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Artist Lynn Benevento on Art and Her Creative Process

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By Sarah Cramer

Lynn BeneventoAdirondack artist Lynn Benevento’s work has won numerous awards in the region and has hung in the State Museum and The Reagan Presidential Library. She’s participated in Saratoga’s “Art in the Park” and has been featured in Saratoga Living magazine. Lynn owns a gallery in Lake Luzerne that exclusively showcases her original work. I recently spoke with Lynn, and she provided me with some insight into her creative process, her strong family values and her love of hot air balloons.

The Free George: Can you tell me a little about your artistic background and beginnings?
Lynn Benevento:
Basically, I always liked to doodle and things like that but I was in a regent’s course in high school so I didn’t have time to take art classes. After my children were born, the oldest was really into dinosaurs so I decided to try to paint one. It actually looked like it was supposed to! So I thought that was really cool. After that I just liked to paint all the time—it’s hard to find models for dinosaurs, but other than that I painted things I know, like flowers.

TFG: Are you originally from Lake Luzerne?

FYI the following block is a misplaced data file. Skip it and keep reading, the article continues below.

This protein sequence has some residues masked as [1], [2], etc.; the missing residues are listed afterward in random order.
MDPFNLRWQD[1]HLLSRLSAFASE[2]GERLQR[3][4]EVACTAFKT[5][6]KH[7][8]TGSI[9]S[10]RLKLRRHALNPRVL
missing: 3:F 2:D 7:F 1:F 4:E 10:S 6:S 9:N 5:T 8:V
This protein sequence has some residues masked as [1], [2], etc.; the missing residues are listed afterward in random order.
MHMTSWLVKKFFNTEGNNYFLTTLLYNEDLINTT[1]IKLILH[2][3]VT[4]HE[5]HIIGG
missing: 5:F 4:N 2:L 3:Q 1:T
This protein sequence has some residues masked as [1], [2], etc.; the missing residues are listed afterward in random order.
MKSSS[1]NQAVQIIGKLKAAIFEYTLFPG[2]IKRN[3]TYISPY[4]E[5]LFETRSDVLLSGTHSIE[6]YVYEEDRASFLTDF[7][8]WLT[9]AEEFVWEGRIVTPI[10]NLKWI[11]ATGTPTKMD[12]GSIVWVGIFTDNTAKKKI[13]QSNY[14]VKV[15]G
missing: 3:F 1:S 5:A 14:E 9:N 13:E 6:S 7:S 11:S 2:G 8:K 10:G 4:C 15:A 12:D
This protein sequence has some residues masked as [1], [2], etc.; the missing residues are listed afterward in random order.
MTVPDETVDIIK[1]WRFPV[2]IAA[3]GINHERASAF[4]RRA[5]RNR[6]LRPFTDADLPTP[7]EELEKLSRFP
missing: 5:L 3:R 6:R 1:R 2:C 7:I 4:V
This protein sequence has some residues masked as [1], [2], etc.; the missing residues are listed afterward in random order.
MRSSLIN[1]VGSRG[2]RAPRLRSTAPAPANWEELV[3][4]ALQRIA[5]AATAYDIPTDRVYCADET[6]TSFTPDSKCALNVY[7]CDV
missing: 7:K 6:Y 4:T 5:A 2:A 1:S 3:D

All my ancestors were from Hadley Hill, and I grew up in Corinth. My husband was from Brooklyn, but he lived in Lake Luzerne, and we actually met at the Waterhouse Restaurant here. And since that’s where he lived, that’s where I went. I do love Lake Luzerne; it’s one of the prettiest towns around.

TFG: In your work, what’s your main medium?
Acrylic on canvas. In college I took a watercolor course, but I didn’t really paint what you’re “supposed to” with watercolors. And my husband bought me some pastels once that I tried but they were kind of… hmmmm… so I just use acrylics.

TFG: Well I guess there’s something to be said for sticking with what you know. What inspires you to create?
I guess something will just hit me, and I know that I need to paint it. I’ll see something, like a scene or a special flower, and I just need to do it. I make lists of them. I have a list about a mile long, and I’ll never get to do them all. There are just so many great things around.

Hot air balloons, Lynn BeneventoTFG: Do you have any favorites, in terms of subjects, to paint?
I have several favorites. I love hot air balloons, and the [Adirondack Balloon] Festival is coming up. My husband and I started a tent there about fifteen years ago and we’re always there all weekend. This year it’s from the 23rd to the 26th of September. We have a festival tent with several artists there. This year there will be about six. We display our artwork—everybody’s painted balloons—and it’s for sale. It’s really neat to be part of the festival, to be there and get to know the balloonists. I’ve just always loved anything that flies; I love to be up in the air or on mountaintops. When my son was being born I was at Glens Falls Hospital and my husband looked out the window and said ‘There are balloons out there.’ At that point I was in labor and was like, ‘I don’t care!’ [laughs] But after he was born I did care and soon after that we started going to the festival each year. And the balloons are so great to paint, you know with all the colors.